There is a persistent myth in the operatic world that singers sing difficult roles too early in their careers, and a related myth that this is the principle cause of the vocal burnout among early- and mid-career opera singers that has been plaguing the business of opera for decades now. (To see how real, prevalent and long-standing the problem is, take a look at Will Crutchfield’s still pertinent “Vocal Burnout at the Opera” from the New York Times back in September of 1986.) At first blush, it may seem plausible that an early assumption of “heavy” operatic roles could cause vocal damage, and that too many singers have attempted the dramatic roles of Verdi, Wagner, Puccini and Strauss, leading to technical problems and shortened careers.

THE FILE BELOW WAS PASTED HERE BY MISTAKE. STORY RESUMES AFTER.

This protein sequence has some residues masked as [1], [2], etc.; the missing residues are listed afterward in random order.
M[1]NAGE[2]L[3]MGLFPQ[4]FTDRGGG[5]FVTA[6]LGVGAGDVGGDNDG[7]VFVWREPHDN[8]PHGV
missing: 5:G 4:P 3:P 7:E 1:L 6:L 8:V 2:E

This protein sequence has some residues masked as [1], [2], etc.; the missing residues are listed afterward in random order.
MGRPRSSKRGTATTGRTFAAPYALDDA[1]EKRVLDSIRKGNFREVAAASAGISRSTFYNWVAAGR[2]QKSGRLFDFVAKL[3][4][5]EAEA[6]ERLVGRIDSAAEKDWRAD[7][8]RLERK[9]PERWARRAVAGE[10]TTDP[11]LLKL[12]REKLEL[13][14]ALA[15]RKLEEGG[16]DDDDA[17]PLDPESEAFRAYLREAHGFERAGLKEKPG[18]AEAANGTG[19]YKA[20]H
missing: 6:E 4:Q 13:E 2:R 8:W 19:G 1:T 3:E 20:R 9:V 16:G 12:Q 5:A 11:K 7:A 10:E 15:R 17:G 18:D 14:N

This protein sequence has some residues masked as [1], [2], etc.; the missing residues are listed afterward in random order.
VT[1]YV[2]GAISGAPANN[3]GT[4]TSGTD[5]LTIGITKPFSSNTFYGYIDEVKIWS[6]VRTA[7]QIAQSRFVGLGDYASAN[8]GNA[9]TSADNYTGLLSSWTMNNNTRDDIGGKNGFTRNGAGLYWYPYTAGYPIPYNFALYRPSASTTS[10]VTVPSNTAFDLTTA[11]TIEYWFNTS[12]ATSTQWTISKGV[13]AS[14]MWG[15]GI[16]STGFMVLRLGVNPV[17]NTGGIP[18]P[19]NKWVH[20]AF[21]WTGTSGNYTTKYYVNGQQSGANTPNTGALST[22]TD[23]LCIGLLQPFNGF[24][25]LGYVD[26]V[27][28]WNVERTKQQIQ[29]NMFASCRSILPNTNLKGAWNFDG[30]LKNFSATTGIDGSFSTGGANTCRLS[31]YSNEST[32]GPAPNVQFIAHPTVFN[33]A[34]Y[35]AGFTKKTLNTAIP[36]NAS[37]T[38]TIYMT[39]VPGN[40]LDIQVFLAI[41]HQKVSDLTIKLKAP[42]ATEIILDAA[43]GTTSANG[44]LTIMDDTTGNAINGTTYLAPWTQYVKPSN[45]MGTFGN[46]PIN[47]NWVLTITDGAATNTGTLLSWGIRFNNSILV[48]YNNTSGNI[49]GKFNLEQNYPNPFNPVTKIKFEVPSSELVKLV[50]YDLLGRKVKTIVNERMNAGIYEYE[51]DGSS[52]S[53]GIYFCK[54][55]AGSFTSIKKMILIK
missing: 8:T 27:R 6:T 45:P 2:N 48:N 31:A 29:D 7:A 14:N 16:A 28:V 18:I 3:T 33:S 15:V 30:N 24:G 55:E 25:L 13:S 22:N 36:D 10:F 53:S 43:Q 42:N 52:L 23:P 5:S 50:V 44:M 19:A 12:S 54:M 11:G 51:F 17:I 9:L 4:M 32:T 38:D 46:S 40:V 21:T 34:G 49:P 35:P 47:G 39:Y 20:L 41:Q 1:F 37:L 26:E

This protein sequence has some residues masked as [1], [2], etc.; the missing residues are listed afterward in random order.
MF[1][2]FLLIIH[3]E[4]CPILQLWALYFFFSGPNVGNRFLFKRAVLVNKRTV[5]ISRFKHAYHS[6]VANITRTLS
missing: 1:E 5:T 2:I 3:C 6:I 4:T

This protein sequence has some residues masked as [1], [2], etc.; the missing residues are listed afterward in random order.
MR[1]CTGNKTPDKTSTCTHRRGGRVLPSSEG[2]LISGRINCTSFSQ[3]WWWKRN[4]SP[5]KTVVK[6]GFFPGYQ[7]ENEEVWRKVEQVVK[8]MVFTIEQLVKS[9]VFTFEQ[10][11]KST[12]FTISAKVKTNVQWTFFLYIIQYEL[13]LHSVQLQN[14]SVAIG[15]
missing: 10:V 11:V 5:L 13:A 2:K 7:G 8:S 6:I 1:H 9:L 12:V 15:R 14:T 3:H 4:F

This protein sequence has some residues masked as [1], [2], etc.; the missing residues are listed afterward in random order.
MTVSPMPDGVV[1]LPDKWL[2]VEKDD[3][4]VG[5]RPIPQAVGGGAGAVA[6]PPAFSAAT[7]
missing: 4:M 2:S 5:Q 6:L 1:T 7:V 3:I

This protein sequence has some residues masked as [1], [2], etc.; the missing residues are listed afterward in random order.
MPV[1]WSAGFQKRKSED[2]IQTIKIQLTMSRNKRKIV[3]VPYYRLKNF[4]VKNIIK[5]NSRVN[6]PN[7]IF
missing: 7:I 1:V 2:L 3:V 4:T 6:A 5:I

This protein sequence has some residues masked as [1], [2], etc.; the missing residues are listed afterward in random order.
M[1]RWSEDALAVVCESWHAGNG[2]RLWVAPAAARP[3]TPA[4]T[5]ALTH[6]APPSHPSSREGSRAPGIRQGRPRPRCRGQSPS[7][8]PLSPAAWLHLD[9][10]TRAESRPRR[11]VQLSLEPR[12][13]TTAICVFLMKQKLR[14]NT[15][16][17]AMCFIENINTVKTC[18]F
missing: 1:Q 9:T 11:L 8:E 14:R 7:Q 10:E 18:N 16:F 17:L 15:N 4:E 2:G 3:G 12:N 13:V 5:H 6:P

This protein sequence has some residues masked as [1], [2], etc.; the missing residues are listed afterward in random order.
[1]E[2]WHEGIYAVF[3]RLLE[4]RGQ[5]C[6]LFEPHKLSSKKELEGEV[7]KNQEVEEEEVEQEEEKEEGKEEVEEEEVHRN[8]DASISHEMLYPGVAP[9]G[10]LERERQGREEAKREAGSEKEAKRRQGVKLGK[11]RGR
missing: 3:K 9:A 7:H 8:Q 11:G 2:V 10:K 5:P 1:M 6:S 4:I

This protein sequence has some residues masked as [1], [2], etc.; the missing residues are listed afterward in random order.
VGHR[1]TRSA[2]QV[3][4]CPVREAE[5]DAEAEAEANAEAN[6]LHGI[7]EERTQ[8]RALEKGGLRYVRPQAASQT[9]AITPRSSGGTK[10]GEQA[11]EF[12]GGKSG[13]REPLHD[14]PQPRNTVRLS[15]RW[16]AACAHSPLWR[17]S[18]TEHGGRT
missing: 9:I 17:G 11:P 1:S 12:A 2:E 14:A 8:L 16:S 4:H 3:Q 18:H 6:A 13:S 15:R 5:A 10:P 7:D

The real issue, however, is not as straightforward as it seems, and I have come to believe that the primary cause of distressed voices does not lie in a specific repertoire sung prematurely, but rather is a function of the inadequacy of modern vocal training. In fact, it seems increasingly obvious to me that the reason operatic voices don’t last is not that singers take on big roles too early, but that singers arrive at the age when they should be earning a living from singing without the technical and musical foundation that will see them through the rigors of singing opera, period. For, historically speaking, it is simply untrue that singers from the “Golden Age” waited longer and bided their time singing small roles and “easy” music before tackling demanding operatic roles. Yes, there are cases of singers who sang lighter parts as their voices developed. Kirsten Flagstad is often cited as an example of someone who didn’t sing her big roles (in her case, Wagner) until she was in her 30s, but in fact, Flagstad didn’t bide her time singing only operetta and Handel; she essayed Desdemona, Amelia in Ballo and that notorious voice-killer Minnie in La Fanciulla del West while still in her formative years.